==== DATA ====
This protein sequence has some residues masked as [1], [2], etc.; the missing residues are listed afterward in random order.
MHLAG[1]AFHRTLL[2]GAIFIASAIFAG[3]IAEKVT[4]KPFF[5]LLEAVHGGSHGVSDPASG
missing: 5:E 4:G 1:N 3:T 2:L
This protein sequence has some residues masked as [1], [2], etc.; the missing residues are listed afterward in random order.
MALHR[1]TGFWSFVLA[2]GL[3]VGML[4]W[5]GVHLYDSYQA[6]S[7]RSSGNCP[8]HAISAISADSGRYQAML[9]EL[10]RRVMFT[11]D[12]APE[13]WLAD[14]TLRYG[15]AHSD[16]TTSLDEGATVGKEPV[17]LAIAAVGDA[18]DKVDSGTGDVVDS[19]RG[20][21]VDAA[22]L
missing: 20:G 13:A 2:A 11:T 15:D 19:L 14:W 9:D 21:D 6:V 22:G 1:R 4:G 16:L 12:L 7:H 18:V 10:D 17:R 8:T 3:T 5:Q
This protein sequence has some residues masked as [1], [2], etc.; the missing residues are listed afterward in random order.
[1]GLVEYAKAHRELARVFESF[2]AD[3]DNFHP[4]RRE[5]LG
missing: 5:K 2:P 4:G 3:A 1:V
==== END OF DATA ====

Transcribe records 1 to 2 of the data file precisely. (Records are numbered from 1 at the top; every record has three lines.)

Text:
This protein sequence has some residues masked as [1], [2], etc.; the missing residues are listed afterward in random order.
MHLAG[1]AFHRTLL[2]GAIFIASAIFAG[3]IAEKVT[4]KPFF[5]LLEAVHGGSHGVSDPASG
missing: 5:E 4:G 1:N 3:T 2:L
This protein sequence has some residues masked as [1], [2], etc.; the missing residues are listed afterward in random order.
MALHR[1]TGFWSFVLA[2]GL[3]VGML[4]W[5]GVHLYDSYQA[6]S[7]RSSGNCP[8]HAISAISADSGRYQAML[9]EL[10]RRVMFT[11]D[12]APE[13]WLAD[14]TLRYG[15]AHSD[16]TTSLDEGATVGKEPV[17]LAIAAVGDA[18]DKVDSGTGDVVDS[19]RG[20][21]VDAA[22]L
missing: 20:G 13:A 2:A 11:T 15:D 19:L 14:W 9:D 21:D 6:V 22:G 1:R 4:G 16:L 12:L 7:H 18:V 10:D 17:R 8:T 3:T 5:Q